Even now, he is drawn back to Thailand:  “I feel at ease, I feel calm and I just want to learn about the culture”.  He is quick to thank his parents for giving him that sense of place and allowing him to embrace and explore his birth culture.

Dominic has never had the desire to know about his birth family.  There is a photograph of him as a baby that his adoptive parents were sent when they were first approached about adopting him, but that is all that there is of his first six months.   He has never had his birth certificate translated into English.  He believes that because he felt loved and had such a strong, happy upbringing, he did not feel there was anything missing.  He never wondered where his ‘real’ parents were as he had his mum and dad in Joanne and David.  Dominic said he has a sense he was put up for adoption because his birth family wanted a better life for him than the one they could provide.  His only one regret is that he did not learn to speak the Thai language.

Dominic does not recall a specific moment when he realised he did not look like his parents.  Having a sister from Ecuador already a part of the family and then being joined by another sister from Thailand helped a great deal.  However, the family lived in a predominantly white area of Kent and they did experience some racism.  His parents tried to protect him and his sisters from it, but he looks back and can see that there were incidents when they were out as a family.  People would comment on the colour of the children’s skin, ask questions or treat the children differently.  Dominic also spoke about some family members not being happy when his parents adopted children who were not white British.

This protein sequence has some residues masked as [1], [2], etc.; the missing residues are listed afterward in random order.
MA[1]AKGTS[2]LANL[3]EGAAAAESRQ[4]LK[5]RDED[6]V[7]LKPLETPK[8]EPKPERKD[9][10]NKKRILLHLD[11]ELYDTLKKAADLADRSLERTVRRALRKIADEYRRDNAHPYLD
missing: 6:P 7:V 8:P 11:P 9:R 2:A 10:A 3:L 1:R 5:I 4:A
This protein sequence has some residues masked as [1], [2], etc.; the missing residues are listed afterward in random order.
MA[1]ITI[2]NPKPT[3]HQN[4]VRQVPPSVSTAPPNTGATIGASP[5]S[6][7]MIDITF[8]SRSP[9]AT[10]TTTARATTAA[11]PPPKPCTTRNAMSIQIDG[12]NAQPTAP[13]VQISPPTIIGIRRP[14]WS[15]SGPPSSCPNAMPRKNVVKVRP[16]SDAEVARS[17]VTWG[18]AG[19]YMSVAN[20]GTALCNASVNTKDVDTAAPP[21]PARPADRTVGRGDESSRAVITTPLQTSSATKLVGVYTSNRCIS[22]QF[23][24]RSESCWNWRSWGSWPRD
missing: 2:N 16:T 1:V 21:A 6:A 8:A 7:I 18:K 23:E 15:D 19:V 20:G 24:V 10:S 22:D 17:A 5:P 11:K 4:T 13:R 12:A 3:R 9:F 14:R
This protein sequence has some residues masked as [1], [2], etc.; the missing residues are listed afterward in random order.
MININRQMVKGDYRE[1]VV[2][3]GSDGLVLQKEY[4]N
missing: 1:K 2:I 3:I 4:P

Dominic and his siblings are close and always support each other.  They are never lonely and will have dinner together and be there if one is feeling down.  However, his sisters feel differently about adoption than he does.  They have wondered why they are adopted, but he hopes there is not lasting negative impact for them.  He understands that each adopted adult will feel differently about their own situation and history.